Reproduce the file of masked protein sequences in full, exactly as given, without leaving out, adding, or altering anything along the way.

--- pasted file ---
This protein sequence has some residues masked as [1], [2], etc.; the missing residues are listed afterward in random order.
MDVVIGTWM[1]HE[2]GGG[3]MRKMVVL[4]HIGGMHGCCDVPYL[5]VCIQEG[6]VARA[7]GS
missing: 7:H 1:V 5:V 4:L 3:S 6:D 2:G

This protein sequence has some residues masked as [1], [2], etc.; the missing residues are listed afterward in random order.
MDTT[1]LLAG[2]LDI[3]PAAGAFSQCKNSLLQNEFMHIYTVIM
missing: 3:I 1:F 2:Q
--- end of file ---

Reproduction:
This protein sequence has some residues masked as [1], [2], etc.; the missing residues are listed afterward in random order.
MDVVIGTWM[1]HE[2]GGG[3]MRKMVVL[4]HIGGMHGCCDVPYL[5]VCIQEG[6]VARA[7]GS
missing: 7:H 1:V 5:V 4:L 3:S 6:D 2:G

This protein sequence has some residues masked as [1], [2], etc.; the missing residues are listed afterward in random order.
MDTT[1]LLAG[2]LDI[3]PAAGAFSQCKNSLLQNEFMHIYTVIM
missing: 3:I 1:F 2:Q